Sunday, April 24, 2011

He Is Risen

Jesus Christ is risen indeed

Today, as my Facebook page is rife with joyous exclamations of resurrection and hope, it seems appropriate to contemplate the meaning of Christ Resurrected.  I have no issues with Jesus crucified. I’ve studied enough to be satisfied that, as best we can know, a man named Jesus existed in first century Palestine and quite likely was crucified by the Romans (though no actual first-, or even second-, hand evidence exists). But to accept a literal resurrection with as much confidence as I’ve accepted a literal crucifixion requires a whole different order of questions and criticism.  I’m not one of those scientism-thinkers who relegates any story of the miraculous to the fairy tale pile.  Just because miracles aren’t likely and aren’t explicable when they do, doesn’t mean they are impossible—that’s kinda the definition of miracle, after all. So I leave open the possibility that this guy Jesus did not only literally die but also bodily resurrect.  I think, however, that it is highly improbable and take the line of least resistance—I will only accept a literal miracle when more likely explanations don’t exist.

Many people take the CS Lewis approach to Jesus and say he must be exactly who we’ve decided he said he was (a substitutionally atoning deity, sacrificed on our behalf) because otherwise he was either a liar or insane—as if those are the only options.  Since we can’t believe that Jesus would either lie or be insane (just think what that would do to our doctrines!), we must therefore accept that he is the dead and resurrected God-Man.  Um, yeah, the dead and resurrected God-Man.  Just like the dead and resurrected God-Man of the Greeks, the Egyptians, the Celts, the Hindu, the…. Yeah, dead and resurrected god-men were quite popular in the thousand years before and after Jesus.  Even non-deities like Roman emperors and Greek heroes were talked about as resurrected and coming back in glory. So, thinking of Jesus’s death and resurrection as somehow different, more literal, than all those is pretty crazy to me.

Which all leaves me with the question—who was this Jesus, then?  What was his purpose?  My working hypothesis has been that he was a singularly human teacher who preached a wholly loving God that didn’t need sacrifice or legalism for atonement.  A teacher whose primary and perhaps only message was an overwhelming and transformative experience of this God found through and resulting in the love and service to one’s fellowman.

What a comedown from a resurrected deity!  So commonplace!  Why, Jesus would be no different than Buddha or Lao-tse or even Mohammed.   And not significantly different than the later Jewish prophets of his own tradition. The shock of the idea pointedly illustrates the elitism and entitlement tendencies of Christianity as surely as the fervor with which Christians insist that Jesus is a dead and resurrected God-Man wholly different than all the others.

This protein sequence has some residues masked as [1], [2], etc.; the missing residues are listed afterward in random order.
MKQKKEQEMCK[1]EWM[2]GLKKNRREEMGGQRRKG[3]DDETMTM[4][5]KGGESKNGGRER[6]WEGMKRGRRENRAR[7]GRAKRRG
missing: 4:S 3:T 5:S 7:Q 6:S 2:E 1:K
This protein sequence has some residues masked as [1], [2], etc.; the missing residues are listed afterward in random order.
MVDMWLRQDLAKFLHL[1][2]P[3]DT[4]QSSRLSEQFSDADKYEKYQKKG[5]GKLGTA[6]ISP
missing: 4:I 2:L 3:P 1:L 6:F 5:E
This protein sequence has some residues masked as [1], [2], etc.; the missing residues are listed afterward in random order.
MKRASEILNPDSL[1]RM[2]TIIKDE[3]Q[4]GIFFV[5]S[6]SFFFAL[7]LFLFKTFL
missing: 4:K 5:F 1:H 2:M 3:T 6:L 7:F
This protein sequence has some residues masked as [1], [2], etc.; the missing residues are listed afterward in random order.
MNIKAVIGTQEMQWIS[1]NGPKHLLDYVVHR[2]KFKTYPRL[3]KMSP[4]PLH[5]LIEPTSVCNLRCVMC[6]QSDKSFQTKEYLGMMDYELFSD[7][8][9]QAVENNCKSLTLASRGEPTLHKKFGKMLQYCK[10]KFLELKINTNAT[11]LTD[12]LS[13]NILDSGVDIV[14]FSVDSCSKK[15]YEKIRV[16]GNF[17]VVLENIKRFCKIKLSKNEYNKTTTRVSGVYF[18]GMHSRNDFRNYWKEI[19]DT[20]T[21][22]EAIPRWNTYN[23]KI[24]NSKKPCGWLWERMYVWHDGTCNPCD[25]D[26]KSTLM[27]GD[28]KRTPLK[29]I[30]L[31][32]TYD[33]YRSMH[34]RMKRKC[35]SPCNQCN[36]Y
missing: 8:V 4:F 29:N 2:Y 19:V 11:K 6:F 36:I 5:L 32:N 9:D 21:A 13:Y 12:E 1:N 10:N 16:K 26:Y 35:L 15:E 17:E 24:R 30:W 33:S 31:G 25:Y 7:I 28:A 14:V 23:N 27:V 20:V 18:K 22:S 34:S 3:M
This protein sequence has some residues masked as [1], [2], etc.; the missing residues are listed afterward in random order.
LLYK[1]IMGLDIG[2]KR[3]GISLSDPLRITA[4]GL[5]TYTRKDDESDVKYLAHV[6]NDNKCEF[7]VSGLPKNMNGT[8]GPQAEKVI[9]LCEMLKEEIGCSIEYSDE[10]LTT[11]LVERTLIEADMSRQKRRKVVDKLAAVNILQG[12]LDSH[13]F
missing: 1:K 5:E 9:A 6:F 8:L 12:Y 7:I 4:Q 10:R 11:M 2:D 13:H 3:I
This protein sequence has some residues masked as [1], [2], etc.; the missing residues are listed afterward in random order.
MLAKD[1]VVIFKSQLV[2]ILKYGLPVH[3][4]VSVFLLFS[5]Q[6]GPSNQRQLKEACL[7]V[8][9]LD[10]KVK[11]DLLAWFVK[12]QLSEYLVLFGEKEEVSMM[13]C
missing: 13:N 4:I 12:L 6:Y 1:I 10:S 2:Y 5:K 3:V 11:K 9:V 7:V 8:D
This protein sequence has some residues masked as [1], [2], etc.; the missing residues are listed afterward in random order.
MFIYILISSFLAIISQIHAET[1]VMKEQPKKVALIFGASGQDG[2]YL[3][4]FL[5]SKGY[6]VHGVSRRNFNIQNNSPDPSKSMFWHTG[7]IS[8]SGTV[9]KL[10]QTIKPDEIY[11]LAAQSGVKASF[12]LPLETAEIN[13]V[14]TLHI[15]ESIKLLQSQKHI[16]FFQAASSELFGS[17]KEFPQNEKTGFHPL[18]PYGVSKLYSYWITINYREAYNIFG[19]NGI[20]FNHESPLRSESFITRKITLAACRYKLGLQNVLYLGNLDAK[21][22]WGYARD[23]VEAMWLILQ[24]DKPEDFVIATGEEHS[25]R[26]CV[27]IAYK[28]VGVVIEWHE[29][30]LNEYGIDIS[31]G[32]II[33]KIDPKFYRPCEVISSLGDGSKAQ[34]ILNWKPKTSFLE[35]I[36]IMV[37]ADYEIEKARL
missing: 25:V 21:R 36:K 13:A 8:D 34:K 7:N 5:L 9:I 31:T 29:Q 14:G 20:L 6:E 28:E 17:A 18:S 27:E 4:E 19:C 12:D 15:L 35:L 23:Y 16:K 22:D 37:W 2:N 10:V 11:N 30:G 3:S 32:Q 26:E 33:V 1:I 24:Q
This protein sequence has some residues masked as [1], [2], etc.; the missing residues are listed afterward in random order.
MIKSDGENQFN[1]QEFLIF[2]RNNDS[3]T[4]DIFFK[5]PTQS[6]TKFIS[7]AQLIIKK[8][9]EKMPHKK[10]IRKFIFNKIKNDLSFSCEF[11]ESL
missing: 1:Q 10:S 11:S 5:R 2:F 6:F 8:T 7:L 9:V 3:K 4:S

And all of the clamor of “my god is better than yours” distracts completely from the radical, transformative, salvific Truth taught by every single one of those prophets and resurrected god-men:  recognizing one’s divine worth as wholly loved cannot help but lead one to love others with that same radical grace.  When you know you are loved, you cannot do anything else but love.  In our denominational tribalism, we fight tooth and nail for the doctrinal correctness of our particular formulation of that Truth to the extent that we ignore the Truth itself. 

We are loved.  We are wholly, completely, totally, unequivocally, inalterably LOVED by the Very Being who creates the universe.  We need do, in fact, cannot do anything to be lovable, to be loving, to be loved.  We are loved, we are lovable, and to the extent that we understand our loved-ness, we are loving.  And that really is amazing, radical, transformative, and capable of bringing peace to all mankind.  No matter who teaches a message of Love, under what name, the result is the same.  Recognizing the love brings more love to the world. 

When the love of God enters the world, Christ is risen indeed.  Alleluia.


  1. Wonderful. Substitutionary atonement and a literal bodily resurrection are big... stumbling blocks? on my faith journey too. I've been inspired to study these issues more deeply this Easter season.

  2. Hmmm. I will note that CS Lewis is the wrong place to go if you're looking for substitutionary atonement themes (at least the penal substitutionary themes that developed about a thousand or so years ago). From Aslan in the first Narnia book to his non-fiction writing, his perspective is rooted in the more ancient Christus Victor perspective. It's little wonder one of his favorite books was Athanasius' "On the Incarnation".

    On the matter of the Resurrection, if Christ did not defeat death on our behalf, then it's pointless and even ridiculous to be Christian. It's not a "miracle" in the sense that seems to be meant within the context of the modern secular divisions of reality. Rather it is God accepting the worst our ultimate enemy could do and defeating that enemy once and for all -- as one of us.